At a secret farm outside of the Twin Cities in Minnesota, a pen full of genetically modified pigs are helping researchers find cures to cancer.
Advancements in gene editing technology have allowed St. Paul start-up Recombinetics to mimic human conditions in pigs, like Alheizmer's and cancer, so pharmaceutical companies can more quickly get drugs to the market.
"Pigs are 98 percent similar to humans," said Recombinetics' President and CEO Tammy Lee Stanoch. "While researchers have been able to cure cancer thousands of times in mice models, it still hasn't been solved yet in humans."
Using farm pigs for clinical trials is nothing new, but by using a gene modifying technology called TALENs, the company has created pigs that have human-like traits to improve the outcomes of trials. Stanoch said their pig model could cut the time it takes to find treatments for diseases in half, potentially saving millions in research costs.
Dr. Adrienne Watson, Recombinetics' senior research scientist, explained that because mice are so different from humans anatomically, years of research often go to waste. She is currently working on two pigs that they modified to be born with a common genetic disorder called Neurofibromatosis, or NF1. It's a disease that affects one in 3,000 children, and often leads to cancer. She was amazed how similar the symptoms and tumors in their edited pigs were to those of humans.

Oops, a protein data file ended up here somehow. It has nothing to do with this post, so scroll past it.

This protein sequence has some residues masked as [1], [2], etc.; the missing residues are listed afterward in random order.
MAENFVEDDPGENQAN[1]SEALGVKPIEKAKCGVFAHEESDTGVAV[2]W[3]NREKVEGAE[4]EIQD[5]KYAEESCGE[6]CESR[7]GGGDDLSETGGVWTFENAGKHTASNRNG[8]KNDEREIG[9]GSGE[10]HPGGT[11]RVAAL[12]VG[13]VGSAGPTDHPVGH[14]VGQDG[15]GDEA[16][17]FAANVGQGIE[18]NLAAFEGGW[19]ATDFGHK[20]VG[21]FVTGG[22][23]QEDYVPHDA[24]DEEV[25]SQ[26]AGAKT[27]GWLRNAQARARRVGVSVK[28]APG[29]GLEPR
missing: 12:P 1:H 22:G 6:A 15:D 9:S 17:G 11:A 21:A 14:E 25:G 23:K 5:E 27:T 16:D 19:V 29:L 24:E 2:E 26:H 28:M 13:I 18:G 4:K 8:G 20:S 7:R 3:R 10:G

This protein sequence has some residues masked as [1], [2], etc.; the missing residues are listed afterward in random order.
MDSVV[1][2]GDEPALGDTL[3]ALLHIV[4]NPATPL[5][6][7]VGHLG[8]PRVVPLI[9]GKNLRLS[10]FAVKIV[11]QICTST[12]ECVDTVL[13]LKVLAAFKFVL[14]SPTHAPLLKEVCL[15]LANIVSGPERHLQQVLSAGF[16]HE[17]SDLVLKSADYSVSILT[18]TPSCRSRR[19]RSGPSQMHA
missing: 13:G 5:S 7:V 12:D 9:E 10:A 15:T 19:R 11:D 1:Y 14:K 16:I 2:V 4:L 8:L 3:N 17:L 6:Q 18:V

"We've learned so much from these trials," Dr. Watson said. "We've learned better ways to dose patients … as well as to see early on if the drug is being effective."
The promise of these pigs goes beyond drugs, however. Recombinetics is also working on growing human organs and tissues in pigs that could then be transplanted into people in need.
A patient could have a personal pig to grow tissue from their own stem cells, greatly reducing the rate of rejection.
"You would be able to use your skin cell, grow a product and then schedule your surgery at some point in the future," Stanoch said. "This will provide an amazing breakthrough and has the ability to save 22 people every day who are dying waiting for an organ transplant."
Stanoch said the company is just a few years away from being able to grow human pancreas, liver and cardiac cells in pigs. They are also close to using a pig as a human blood bank.
"So these aren't ideas that are wild and ten years off," she said. "This is the here and now."
Recombinetics is also working toward improving agriculture processes with precision gene editing.
For example, the company has already found success with their genetically modified hornless cattle. From a single cell in a petri dish, the company created modified cattle, which eliminated the need for a common and painful practice of dairy farmers to remove the horns. To cross-breed cattle to be born without horns can take decades, and result in lower milk productivity along the way.
"We are able to precisely edit traits in animals that provide animal welfare benefits or productivity benefits for that animal," Stanoch said.
So if Recombinetics can edit a hornless cow, and can edit a pig to have cancer, couldn't they just edit a human to be born without disease?
Dr. Watson says that's not a goal. "Recombinetics is not in the business to be editing human cells."
Recombinetics has raised $31 million from private investors since the company was founded in 2008.